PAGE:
District Attorneys Laud Enactment of Historic Child Protection Legislation

December 18, 2013

Urge Continued Efforts and Vigilance on Behalf of Children

Harrisburg, PA — The Pennsylvania District Attorneys Association lauded the enactment today of historic legislation that will improve Pennsylvania’s child abuse laws and better ensure that perpetrators of child abuse are held accountable.

“This package of legislation will literally transform how Pennsylvania responds to child abuse,” said PDAA President and Cumberland County District Attorney David Freed. “Inadequate laws should never be the reason abused children fall through the cracks or allow those who abuse children get away with their despicable acts. Pennsylvania turns an important corner today in our efforts to protect our children.”

Included in the package of legislation signed by Governor Tom Corbett today were bills that: updated a woefully inadequate definition of child abuse; expanded who can be held responsible for abusing a child; increased penalties for creating, making, disseminating or viewing child pornography; and increased penalties for abusing a child under the age of six. Many of the bills were a result of recommendations made by the Pennsylvania Task Force on Child Protection, led by Bucks County District Attorney David Heckler.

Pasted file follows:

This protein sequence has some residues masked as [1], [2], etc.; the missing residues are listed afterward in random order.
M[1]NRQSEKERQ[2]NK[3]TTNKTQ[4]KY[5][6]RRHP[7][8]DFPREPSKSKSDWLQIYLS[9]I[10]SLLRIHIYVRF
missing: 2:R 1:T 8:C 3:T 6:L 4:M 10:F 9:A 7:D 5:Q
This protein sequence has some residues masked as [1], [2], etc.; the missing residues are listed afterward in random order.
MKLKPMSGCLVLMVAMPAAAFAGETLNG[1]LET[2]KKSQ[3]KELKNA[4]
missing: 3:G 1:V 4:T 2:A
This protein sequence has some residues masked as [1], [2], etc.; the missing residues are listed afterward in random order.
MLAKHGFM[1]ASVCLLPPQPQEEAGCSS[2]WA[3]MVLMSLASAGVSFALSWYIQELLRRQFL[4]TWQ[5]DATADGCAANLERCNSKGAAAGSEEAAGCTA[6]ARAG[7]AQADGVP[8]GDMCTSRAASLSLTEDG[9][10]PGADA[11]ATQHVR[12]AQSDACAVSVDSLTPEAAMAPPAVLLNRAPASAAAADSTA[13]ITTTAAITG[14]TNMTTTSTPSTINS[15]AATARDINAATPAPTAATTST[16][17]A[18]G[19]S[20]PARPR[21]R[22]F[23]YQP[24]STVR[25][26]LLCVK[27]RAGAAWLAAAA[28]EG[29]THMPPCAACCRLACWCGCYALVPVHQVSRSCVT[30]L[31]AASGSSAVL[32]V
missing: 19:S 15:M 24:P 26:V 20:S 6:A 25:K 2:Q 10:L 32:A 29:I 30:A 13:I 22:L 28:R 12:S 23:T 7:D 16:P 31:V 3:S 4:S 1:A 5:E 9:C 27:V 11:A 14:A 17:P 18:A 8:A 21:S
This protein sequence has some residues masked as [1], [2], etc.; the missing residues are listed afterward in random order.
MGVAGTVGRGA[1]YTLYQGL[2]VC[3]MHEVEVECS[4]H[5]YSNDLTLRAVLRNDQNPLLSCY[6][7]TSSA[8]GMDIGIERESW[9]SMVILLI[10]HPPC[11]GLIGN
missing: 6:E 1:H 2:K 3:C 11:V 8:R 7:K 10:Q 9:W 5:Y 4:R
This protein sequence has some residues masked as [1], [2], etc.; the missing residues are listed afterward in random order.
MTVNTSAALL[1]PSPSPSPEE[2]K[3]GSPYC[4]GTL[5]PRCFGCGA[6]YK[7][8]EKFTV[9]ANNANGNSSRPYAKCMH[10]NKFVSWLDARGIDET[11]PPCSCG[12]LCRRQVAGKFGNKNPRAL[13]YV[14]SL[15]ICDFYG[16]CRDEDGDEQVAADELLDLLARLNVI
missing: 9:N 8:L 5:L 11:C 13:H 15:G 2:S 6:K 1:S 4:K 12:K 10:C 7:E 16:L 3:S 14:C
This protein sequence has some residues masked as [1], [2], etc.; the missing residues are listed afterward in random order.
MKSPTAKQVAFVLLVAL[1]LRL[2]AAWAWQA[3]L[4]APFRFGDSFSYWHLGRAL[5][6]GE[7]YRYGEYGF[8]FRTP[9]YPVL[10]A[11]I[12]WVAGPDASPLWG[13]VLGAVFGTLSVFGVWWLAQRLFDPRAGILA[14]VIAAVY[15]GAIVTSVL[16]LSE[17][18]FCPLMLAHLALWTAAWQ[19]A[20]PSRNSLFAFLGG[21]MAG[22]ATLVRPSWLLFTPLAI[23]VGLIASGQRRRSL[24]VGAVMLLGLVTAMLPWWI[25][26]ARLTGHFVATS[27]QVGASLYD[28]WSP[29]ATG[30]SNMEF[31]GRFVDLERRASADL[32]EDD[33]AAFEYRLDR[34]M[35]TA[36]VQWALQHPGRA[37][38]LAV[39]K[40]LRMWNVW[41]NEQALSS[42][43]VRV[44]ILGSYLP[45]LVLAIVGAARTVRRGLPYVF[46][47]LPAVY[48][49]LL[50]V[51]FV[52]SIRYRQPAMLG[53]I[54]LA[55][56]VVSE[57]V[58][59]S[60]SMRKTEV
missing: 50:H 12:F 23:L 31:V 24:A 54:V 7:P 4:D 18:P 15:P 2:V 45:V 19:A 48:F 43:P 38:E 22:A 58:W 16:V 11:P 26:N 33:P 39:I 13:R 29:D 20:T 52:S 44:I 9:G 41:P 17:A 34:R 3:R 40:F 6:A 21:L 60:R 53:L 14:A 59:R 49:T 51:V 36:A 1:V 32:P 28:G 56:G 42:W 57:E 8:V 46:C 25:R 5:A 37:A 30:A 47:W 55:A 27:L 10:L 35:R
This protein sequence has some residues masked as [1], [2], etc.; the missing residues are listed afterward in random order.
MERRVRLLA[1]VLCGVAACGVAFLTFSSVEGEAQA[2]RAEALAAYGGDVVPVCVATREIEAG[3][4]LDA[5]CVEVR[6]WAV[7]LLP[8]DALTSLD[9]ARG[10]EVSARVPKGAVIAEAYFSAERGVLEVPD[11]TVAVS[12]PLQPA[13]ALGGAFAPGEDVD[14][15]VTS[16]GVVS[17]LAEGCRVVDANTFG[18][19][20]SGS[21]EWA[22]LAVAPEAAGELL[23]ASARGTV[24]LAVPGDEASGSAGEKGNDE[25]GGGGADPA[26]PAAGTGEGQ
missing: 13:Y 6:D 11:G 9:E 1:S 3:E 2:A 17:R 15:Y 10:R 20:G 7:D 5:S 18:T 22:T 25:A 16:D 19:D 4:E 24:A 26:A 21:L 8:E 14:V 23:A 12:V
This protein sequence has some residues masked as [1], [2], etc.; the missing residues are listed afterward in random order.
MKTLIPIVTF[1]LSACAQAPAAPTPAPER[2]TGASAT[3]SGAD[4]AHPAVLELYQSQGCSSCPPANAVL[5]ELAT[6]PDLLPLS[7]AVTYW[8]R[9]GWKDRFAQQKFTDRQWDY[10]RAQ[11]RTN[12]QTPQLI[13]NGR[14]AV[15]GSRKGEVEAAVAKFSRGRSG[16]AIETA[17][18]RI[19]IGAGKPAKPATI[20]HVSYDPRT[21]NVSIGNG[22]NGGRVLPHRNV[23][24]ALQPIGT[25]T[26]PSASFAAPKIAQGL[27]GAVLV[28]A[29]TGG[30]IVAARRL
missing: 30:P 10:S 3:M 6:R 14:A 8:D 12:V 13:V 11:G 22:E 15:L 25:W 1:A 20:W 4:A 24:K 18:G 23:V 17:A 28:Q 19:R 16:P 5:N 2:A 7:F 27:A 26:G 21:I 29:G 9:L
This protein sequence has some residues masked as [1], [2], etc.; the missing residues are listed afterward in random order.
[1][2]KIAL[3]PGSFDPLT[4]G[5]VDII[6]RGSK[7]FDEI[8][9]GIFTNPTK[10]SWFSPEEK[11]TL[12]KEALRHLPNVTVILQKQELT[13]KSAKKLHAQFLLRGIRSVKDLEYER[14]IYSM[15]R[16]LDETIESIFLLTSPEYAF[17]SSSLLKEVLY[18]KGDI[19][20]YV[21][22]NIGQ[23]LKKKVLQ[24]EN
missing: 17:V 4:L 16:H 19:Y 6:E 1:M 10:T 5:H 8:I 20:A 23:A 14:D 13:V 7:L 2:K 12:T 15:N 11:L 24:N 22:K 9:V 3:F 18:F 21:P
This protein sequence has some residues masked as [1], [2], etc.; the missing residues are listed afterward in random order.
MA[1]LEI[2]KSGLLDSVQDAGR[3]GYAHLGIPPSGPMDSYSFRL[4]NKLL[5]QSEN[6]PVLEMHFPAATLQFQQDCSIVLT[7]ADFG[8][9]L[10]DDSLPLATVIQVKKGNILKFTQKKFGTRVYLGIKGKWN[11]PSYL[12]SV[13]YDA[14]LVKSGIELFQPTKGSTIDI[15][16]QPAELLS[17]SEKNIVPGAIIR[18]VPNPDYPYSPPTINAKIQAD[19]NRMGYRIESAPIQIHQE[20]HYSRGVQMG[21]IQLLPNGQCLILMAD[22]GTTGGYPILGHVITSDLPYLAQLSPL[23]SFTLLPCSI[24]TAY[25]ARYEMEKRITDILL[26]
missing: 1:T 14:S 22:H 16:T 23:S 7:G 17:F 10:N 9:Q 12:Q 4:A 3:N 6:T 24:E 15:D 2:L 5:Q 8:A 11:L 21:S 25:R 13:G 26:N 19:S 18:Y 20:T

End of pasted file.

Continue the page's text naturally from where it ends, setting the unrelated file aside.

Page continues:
“Many individuals worked together to craft this legislation and are deserving of our recognition and thanks, including leaders and members of both the House and Senate and Pennsylvania’s child advocates,” said Freed. “In addition, I we owe personal and professional gratitude to PDAA’s friend and colleague, Bucks County District Attorney David Heckler whose passion, tenacity, and sharp wit were invaluable not only as he chaired the task force, but also as he shepherded its recommendations through the legislative process.”

Legislative implementation of the task force’s recommendations remains a work in progress. Legislation to provide a permanent, dedicated funding stream for the state’s Children’s Advocacy Centers (CACs) is expected to be addressed sometime this spring. CACs provide a one-stop collaborative approach to assisting child abuse victims and their families with a mission that includes treatment, prosecution, and community education. There are currently 20 CACs in Pennsylvania.

“The legislation enacted today will help better protect children from child abusers,” said Heckler. “Our obligation to Pennsylvania’s children is to be vigilant on their behalf and I am optimistic that the collaborative effort that got us here today will soon result in dedicated support for Children’s Advocacy Centers.”